Making your large organisation more entrepreneurial
To develop the material, we worked closely with Sir John Rose, who was then CEO of Rolls-Royce (the aircraft engines not the cars division!). He very kindly gave us the lead quote on the front of the books.
We then prototyped the material with my dear friend Jeanette Kehoe-Perkinson, who was then HR Director of Novartis.
Then, afterwards ran workshops in almost every sector of industry, including government and local authorities.
What we discovered was there was no resistance at the highest level to intrapreneurship; they were keen to instil a culture of enterprise and be more creative, for all the right reasons.
Nor was there any resistance from the ‘troops’ or those ‘on the coal face’. They were invariably brimming with great new ideas to improve the business and the quality of their lives.
The problem was always with the people in-between, sometimes referred to a ‘the middle management’, who seemed determined to stifle any type of innovation.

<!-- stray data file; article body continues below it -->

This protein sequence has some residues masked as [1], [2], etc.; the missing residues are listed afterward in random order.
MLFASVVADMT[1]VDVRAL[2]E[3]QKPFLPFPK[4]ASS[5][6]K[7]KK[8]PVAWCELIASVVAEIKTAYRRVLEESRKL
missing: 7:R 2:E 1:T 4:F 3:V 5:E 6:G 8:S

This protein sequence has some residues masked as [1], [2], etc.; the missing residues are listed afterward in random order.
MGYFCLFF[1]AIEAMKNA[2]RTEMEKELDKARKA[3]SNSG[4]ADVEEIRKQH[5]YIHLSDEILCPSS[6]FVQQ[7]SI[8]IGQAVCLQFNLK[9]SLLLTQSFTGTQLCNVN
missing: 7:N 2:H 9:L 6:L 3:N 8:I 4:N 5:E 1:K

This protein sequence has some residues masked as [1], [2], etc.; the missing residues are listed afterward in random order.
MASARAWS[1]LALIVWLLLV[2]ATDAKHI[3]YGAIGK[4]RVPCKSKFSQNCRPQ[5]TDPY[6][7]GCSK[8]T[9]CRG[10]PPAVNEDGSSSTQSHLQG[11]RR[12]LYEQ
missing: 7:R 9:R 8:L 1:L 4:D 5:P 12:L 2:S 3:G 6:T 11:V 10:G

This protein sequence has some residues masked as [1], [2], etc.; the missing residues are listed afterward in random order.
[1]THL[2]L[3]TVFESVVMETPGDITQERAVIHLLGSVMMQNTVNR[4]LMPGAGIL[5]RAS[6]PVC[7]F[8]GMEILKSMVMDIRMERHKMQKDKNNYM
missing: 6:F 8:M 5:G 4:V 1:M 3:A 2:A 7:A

We had anticipated this problem in the book, by defining the ‘Dragons’ who might stand in the path of intrapreneurship:
- Clever nay-sayers: “that will never work!”
- Green-eyed monsters: “youre not allowed to have more fun than me!”
- Former nay-sayers: “we tried that before, it didn’t work!”
- Carthorses: “please leave me alone, I’m too busy!”
- Short-termists: “We have to show a tangible return on this within three months”
- Rescuers: “Let us take over from here!”
- The brand police: “That’s not what we should be doing here”
- Over-eager suits: “let’s hire some expensive consultants to set up a suitably complex process framework!”
Over the last ten years, I have carefully developed the techniques required to bypass the ‘Dragons’, where necessary, if only for a limited period of time.
If you are a large organisation looking to be more ‘intrapreneurial, I would be pleased to share these techniques with you. Typically the first stage is an hour-long keynote presentation for your key decision-makers.
Then, I can help you generate new ideas and nurture enterprise in your large organisation.
I’m particularly keen to work with local authorities and housing associations, who I define as being ‘social enterprises’: proper businesses, but with a distinct social purpose.